He has an eye for the incongruous but truthful detail. Every kind of human being comes to the market place. Right behind Christ a woman carries a tower of fruit in a basket; one eye appears sealed shut and her mouth hangs open as if caught mid-shout advertising her wares. Follow the line of her basket down to the three onlookers, especially the weirdly crooked, sharp faced man in the red hat and behind him, the great head of the bull, its face as stern as a judge. Look at how the red of the man’s hat leads your eye to the red slash of Christ’s robe and then over to the off-shades and subtler reds of the mother’s and old woman’s robe and sash, the red comb of the rooster and the red drape over the scribe’s desk. That red, the gold scroll work on the columns along the top and the tumult in the left center of the picture hold it together and give all of the wild energy of the scene a unity of feeling and effect. This painting both moves and remains coherent.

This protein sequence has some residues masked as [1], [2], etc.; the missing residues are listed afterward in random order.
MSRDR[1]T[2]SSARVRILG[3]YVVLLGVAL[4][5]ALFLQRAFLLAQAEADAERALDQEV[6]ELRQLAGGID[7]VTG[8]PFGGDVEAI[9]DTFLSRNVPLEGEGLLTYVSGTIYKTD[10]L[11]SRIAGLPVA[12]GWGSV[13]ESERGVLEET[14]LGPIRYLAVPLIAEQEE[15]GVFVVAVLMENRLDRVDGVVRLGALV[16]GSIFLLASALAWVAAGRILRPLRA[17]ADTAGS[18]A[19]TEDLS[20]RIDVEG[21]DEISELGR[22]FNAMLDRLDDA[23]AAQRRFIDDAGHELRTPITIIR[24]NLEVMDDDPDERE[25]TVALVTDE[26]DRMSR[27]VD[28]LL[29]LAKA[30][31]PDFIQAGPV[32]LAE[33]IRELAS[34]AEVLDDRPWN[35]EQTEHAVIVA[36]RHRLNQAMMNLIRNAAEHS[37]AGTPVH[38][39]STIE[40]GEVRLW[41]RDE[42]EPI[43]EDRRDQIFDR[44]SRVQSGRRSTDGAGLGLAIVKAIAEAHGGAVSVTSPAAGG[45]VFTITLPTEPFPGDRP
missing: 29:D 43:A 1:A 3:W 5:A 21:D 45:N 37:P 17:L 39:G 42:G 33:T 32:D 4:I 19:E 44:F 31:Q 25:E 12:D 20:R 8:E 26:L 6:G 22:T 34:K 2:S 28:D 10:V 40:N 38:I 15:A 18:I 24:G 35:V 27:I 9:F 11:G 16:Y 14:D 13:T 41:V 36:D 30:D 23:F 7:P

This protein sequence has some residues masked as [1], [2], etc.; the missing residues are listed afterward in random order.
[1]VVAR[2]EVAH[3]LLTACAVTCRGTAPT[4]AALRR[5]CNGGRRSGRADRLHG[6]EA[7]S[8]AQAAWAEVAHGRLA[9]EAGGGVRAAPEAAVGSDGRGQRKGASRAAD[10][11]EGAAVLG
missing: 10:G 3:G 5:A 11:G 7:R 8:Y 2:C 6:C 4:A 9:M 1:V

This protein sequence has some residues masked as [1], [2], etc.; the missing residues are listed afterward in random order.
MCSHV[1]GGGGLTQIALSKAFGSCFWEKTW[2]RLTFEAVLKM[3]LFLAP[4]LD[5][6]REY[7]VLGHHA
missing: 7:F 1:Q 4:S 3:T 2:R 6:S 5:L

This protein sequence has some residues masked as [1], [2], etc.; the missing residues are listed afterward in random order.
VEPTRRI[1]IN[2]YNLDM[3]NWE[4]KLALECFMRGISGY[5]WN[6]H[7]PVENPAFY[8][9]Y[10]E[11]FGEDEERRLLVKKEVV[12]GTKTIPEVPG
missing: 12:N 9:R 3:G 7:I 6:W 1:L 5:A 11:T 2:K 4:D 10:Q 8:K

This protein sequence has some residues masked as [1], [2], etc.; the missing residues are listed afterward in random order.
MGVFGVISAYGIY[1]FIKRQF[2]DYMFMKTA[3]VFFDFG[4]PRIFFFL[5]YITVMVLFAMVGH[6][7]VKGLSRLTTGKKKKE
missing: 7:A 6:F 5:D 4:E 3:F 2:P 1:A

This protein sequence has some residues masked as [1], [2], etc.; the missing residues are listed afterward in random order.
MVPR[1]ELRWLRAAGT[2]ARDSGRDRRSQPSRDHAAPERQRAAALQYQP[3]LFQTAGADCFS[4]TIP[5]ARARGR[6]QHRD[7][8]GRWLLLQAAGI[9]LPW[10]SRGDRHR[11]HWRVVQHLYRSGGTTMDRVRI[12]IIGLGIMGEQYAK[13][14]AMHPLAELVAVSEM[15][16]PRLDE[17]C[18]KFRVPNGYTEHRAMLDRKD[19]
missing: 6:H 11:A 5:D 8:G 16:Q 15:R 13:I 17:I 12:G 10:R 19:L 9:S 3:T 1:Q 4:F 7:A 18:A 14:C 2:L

I love all the faces, animal and human. I count 27 all told, including donkeys, sheep, cattle and a dog. Look at the grotesque babies and wonderfully debauched expressions of the vendors and of the drunk, both arms encircling his amphora of wine. The pleasure I find here lies in its comedy, in its refusal to be pious, in its acceptance of the chaotic, shifting emotions of crowds of individuals in the midst of conflict.
I don’t know if this is a great painting, but I think it works because it links to the life I can see outside the confines of its frame. “The notion that art and life are somehow separate has worn out. Dewey argued … that art focusses and intensifies life in the present, invigorating memories of the past and whetting appetites for the future.” * Dewey liberated painting from the narrow aridity of art for art’s sake. Paintings are of the world. Why try to tame them? Why try to force them into theoretical boxes? Good paintings are provocations.
Look at the wonderful eyes of the goshawk and the rooster, so alive and individual. Boel painted animals without sentiment, outside of allegory, as the focus of his work and not as appendages to human actions. His use of a red and brown ochre as the dominant color of his palate gives his animals their vivid individuality and helps him avoid that cloying sentimentality that ruins so many contemporary pictures of dogs and bears, wolves and horses.